Housing market: The Barefoot result

So Barefoot and Thompson have seen a sharp increase in houes sales in March (although the increase on last March is exagerrated – given that Easter was in March last year).

I managed to get quoted in the article on it – and I sounded a little more positive than I expected.  So lets discuss if people agree with these statements:

Sales were ridiculously low, it was unsustainable in itself.

Auckland was struggling a good year or so before the rest of the country.  I’m confident Auckland’s going to be the first place moving. There’s just not enough properties in Auckland in the first place.

Got at it – once someone else has started I might get in on criticising the statements myself 😉 .  There are some other things I said that weren’t in there that might put these in context – but adding that would destroy the fun 🙂

4 replies
  1. Steve Withers
    Steve Withers says:

    If employment and the wider economy remain much as they are, then we could see prices stabilise around present levels.

    I see little upside to prizes as wages are constrained by all kinds of downward pressures: atomised worker / employer relationships, rising unemployment already underway, the additional and continuing cumulative effect of ongoing outsourcing of New Zealand jobs to other countries. These same forces undermine the sort of security many people would require in order to actually carry out a mortgage regime without default.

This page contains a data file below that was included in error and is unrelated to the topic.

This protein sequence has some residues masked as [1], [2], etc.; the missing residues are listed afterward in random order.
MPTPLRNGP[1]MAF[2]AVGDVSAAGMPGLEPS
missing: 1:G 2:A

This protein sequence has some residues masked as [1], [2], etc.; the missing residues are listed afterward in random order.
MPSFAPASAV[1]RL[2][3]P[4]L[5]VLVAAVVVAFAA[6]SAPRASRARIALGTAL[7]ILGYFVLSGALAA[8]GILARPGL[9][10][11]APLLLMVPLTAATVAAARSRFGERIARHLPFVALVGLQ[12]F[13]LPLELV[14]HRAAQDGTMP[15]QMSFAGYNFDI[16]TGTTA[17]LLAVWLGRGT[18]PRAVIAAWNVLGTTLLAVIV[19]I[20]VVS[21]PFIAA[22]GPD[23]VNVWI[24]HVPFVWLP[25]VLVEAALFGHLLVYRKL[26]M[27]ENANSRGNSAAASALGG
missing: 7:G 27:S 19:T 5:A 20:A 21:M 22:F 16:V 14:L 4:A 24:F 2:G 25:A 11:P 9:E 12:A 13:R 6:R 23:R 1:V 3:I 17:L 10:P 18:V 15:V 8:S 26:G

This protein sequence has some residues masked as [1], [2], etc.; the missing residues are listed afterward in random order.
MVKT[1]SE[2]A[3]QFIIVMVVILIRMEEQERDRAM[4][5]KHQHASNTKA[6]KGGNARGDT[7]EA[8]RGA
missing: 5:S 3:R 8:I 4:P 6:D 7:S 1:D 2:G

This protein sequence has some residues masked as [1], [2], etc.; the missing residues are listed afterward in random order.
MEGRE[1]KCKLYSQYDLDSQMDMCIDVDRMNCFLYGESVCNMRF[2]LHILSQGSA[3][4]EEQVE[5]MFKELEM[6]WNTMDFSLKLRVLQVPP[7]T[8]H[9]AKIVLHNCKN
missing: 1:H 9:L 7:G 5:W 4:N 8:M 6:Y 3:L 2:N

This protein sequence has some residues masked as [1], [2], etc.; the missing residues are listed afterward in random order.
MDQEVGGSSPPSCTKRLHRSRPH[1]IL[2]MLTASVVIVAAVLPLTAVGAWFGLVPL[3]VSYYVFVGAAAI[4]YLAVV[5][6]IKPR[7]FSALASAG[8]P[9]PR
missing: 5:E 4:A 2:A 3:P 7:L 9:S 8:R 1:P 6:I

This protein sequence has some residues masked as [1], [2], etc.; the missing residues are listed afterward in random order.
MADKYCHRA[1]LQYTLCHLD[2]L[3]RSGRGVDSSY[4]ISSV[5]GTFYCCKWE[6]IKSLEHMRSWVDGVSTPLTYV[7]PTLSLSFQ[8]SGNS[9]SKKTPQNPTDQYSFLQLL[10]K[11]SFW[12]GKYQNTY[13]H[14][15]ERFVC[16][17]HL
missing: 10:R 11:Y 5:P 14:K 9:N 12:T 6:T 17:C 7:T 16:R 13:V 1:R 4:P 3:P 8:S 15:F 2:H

If unemployment continues to rise, people won’t be buying homes, they will be trying to sell them. That would tend to push prices down. At the same time, these people would need somewhere else to live so the rental market will heat up at the lower end, which may see more money go into investment houses and thus maintain prices to some extent.

    There are lot variables, but broadly, I think if a lot of people lose their jobs the price of houses will be static or fall further. As many have said, the impact of the crash elsewhere may only be beginning to be felt here. Time will tell how bad that gets.

    On a much more subjective note, I look around at the houses on offer and see what I’d be getting for my money and I think to myself: “I’m not paying that kind of money for THAT even if interest rates are low at this / for a moment”. The housing stock is pretty run down and was always – most of it – cheap and nasty on the day it was built, a description that applies equally to a house built recently or one built 30 years ago. Small bedrooms, one toilet, tiny gardens thanks to sub-division, poor finishing and cowboy/DIY “maintenance”.

  2. Matt Nolan
    Matt Nolan says:

    @Steve Withers

    Hi Steve,

    I agree that the movement of unemployment is ESSENTIAL for the near term movement in house prices.

    The outlook for prices is a difficult thing – especially since construction is at such a low level currently.

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